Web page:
While brewing coffee is a morning ritual for many, drinking coffee is a ritual for most of us. It’s a part of the morning that no-one wants to go without. When traveling, whether you’re camping, or traveling from city to city, the issue— aside from the fact that trees don’t make great Baristas— is that not every city in the world makes coffee the way you like it. Luckily, there are dozens of portable coffee brewers that are more than capable of making excellent coffee on the go. We’ve compiled 12 of the best and most respected travel coffee makers.
After extensive research and field testing of many brewers, the AeroPress GO stands out as the clear winner in the battle of the travel coffee makers. It is durable, inexpensive, incredibly easy to clean, and is portable enough to use on an airplane. It also makes amazing coffee.
What to look for when choosing a portable coffee maker that would fit your expectations? Here are the key things to consider.
Lots of small bits with too many moving parts — sounds like a nightmare for sleepy, cold handed campers. When choosing the perfect travel coffee brewer, we’re looking for as few steps as possible that stand between us and our one true love — coffee. Bonus points for being able to make either more than one cup at a time, or multiple cups quickly and easily.
For me, one of the most important things in a travel coffee maker is that it is easy to clean. Some coffee makers utilize single-use paper filters, generally making clean-up as easy as tossing the filter in the rubbish and giving the brewer a quick rinse. The downside to this is that you’ll need to carry filters with you— yet another thing to carry.
Other brewers employ a reusable mesh filter— and while being more environmentally friendly by not using paper filters, they do take more effort to clean for reuse.
Planes, trains, and automobiles— our bags go through hell during a long transit. If any given travel brewer can’t take a drop from at least head height, it has no right calling itself a travel brewer! Take the Aeropress, for example— the thing is bulletproof (not literally. Please don’t test it).
Heavy-duty plastic and stainless steel are both good options— just please, for the love of God, no glass, regardless of how insulated it might seem.
There are generally two filtration methods commonly used by coffee makers — mesh or paper.
Each method of filtration presents different results. A steel or mesh filter will allow more oils and sediment into the cup than a paper filter will, meaning the resulting cup of coffee will be richer and fuller with a heavy body. Coffees filtered through paper will be lighter and more delicate. Mesh filter brewers have the benefit of not needing paper filters, reducing overall cost, and making them more eco-friendly than brewers that require them. Having said that, I much prefer the clean flavor profile of paper filtered coffees.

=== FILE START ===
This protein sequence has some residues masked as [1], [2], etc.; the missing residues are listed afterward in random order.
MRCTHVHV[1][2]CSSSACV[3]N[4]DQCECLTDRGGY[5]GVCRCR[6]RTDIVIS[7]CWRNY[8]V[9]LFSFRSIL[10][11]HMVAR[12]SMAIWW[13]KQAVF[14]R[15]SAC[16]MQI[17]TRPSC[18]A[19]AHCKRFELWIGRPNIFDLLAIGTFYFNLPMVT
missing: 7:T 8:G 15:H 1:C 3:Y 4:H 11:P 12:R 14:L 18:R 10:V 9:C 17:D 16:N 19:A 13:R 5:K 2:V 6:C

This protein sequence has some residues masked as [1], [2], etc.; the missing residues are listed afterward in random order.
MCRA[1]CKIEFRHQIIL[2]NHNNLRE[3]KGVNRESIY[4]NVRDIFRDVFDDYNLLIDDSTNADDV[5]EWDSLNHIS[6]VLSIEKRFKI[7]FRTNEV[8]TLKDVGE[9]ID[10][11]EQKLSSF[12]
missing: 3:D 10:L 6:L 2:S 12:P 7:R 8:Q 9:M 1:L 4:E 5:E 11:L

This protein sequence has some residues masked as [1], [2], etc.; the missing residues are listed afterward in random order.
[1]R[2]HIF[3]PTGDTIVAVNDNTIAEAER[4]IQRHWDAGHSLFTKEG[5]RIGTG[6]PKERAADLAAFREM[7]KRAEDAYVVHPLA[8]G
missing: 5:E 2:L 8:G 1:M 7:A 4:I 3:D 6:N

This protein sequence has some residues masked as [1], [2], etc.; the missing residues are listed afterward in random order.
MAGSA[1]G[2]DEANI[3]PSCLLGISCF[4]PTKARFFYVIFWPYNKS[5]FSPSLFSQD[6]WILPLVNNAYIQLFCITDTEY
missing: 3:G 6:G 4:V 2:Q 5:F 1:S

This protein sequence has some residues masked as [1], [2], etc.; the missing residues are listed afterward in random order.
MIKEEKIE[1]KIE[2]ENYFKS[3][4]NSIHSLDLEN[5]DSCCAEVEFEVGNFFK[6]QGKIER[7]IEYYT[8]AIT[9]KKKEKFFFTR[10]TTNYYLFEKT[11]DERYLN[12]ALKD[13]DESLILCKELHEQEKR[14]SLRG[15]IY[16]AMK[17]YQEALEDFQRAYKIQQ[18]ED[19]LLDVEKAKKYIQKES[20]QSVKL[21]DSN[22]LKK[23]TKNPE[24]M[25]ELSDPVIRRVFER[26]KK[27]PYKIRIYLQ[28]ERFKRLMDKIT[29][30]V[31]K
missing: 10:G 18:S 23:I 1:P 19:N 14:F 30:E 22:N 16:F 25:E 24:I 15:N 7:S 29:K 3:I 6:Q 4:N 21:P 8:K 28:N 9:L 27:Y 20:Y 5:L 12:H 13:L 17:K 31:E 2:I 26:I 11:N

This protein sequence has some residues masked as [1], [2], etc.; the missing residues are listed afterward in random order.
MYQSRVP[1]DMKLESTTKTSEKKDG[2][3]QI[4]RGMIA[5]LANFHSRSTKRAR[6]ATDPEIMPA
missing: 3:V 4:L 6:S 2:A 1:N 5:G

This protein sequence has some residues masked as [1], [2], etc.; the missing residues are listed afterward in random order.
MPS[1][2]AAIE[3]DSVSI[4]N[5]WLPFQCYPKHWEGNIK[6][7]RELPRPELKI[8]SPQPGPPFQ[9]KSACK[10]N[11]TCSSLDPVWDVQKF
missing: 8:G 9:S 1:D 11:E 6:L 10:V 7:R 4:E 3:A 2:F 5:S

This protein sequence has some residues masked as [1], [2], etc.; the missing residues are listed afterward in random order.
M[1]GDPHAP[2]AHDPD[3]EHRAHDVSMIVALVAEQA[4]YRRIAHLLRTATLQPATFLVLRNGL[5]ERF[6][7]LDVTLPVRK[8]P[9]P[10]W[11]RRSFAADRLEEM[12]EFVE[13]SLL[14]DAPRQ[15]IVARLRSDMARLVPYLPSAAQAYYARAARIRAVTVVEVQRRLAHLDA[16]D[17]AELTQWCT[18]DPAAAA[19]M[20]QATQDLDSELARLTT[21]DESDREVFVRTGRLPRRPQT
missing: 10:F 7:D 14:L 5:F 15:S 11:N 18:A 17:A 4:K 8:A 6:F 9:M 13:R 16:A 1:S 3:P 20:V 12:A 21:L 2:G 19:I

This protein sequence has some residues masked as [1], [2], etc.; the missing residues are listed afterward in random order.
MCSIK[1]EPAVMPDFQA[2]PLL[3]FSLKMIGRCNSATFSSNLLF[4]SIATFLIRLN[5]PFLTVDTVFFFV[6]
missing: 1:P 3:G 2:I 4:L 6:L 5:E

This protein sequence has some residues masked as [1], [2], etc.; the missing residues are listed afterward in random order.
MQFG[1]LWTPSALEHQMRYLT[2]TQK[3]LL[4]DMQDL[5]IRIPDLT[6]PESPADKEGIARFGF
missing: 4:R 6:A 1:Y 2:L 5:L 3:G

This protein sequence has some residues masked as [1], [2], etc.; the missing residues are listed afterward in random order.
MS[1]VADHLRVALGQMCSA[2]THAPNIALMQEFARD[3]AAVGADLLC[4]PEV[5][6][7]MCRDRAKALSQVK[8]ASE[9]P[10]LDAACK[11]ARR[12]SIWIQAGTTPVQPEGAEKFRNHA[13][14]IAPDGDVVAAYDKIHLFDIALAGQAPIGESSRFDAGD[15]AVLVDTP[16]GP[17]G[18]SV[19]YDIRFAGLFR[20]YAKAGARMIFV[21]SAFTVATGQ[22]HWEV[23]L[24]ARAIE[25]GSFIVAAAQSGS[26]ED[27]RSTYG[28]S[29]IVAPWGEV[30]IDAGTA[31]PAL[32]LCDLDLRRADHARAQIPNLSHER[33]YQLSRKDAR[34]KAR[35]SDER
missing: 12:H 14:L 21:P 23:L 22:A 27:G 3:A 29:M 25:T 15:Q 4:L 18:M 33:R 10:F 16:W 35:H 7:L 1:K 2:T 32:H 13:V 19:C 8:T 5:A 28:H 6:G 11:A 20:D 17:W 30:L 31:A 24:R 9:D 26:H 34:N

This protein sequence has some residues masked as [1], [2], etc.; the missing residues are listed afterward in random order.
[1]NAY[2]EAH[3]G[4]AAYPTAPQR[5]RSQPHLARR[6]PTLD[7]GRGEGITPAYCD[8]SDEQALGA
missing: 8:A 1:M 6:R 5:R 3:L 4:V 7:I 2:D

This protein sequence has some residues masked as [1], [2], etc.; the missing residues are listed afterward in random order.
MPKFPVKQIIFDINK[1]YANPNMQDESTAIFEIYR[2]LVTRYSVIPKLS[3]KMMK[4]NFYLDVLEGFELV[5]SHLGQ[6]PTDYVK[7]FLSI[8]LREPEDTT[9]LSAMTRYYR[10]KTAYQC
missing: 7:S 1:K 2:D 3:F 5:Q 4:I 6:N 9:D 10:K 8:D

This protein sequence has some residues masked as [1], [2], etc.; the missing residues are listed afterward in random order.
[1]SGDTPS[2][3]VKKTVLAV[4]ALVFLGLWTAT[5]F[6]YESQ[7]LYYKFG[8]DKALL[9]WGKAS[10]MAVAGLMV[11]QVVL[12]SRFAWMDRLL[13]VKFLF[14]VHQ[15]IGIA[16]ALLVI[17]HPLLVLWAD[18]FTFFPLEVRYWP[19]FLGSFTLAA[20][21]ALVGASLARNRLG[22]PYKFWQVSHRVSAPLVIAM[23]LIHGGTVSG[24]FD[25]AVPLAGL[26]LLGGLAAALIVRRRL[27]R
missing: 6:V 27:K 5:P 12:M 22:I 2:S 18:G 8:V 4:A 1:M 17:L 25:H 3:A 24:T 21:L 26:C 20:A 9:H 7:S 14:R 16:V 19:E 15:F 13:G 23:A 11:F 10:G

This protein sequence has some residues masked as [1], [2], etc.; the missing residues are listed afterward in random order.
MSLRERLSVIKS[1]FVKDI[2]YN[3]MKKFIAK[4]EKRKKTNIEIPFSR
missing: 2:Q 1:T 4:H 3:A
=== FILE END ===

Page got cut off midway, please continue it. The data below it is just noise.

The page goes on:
Tip: Filter papers can be a tricky thing to store while traveling — put them randomly in your backpack and the chances are they’ll come out looking like an origami crane. Try keeping them flat by storing them within the pages of a book — Kurt Vonnegut, George Orwell, Sylvia Plath, they are all ideal for filter paper storage and an excellent coffee read.
With most forms of traveling, every single gram of weight counts. An extra 500 grams in a handbag might mean a heavier office commute, or your backpack not quite making weight as carry-on. It will also feel like a literal brick after eight hours of hiking the Appalachian Trail. The lighter and more portable a coffee maker is, the more likely we are to bring it and use it on the go.
Depending on the beans you buy— whether it’s a bag of Lavazza from your local supermarket, or a Colombia El Jordan from Stumptown— making a 250ml cup of coffee in one of these devices will cost you anywhere from $0.35c to $0.90c. This isn’t exact and doesn’t include the cost of water or the cost of the brewer and grinder. A cup made with similar coffee at a cafe will run you somewhere in the league of $2 and $4.
The reason I mention this, is because a coffee brewer will eventually save you quite a bit of money in the long run. So it’s good to invest in a solid product that will last. This doesn’t necessarily mean dropping a lot of cash on the most expensive brewer available (our top pick certainly isn’t) — just choose a brewer that matches what you need. You might spend a little more on the brewer now, but it will pay for itself in no-time.
Whether or not you need insulation, depends entirely on the kind of travel you do, and where you’ll be using your portable coffee maker.
A non-insulated cup of coffee goes cold in approximately 0.2 seconds flat (don’t quote me on that) when drinking it at 6 am on an ice-cold Himalayan plateau. This is not so much the case in a toasty office or hotel room. Choose wisely and you will be rewarded with hot coffee, for longer. And what a glorious reward it is.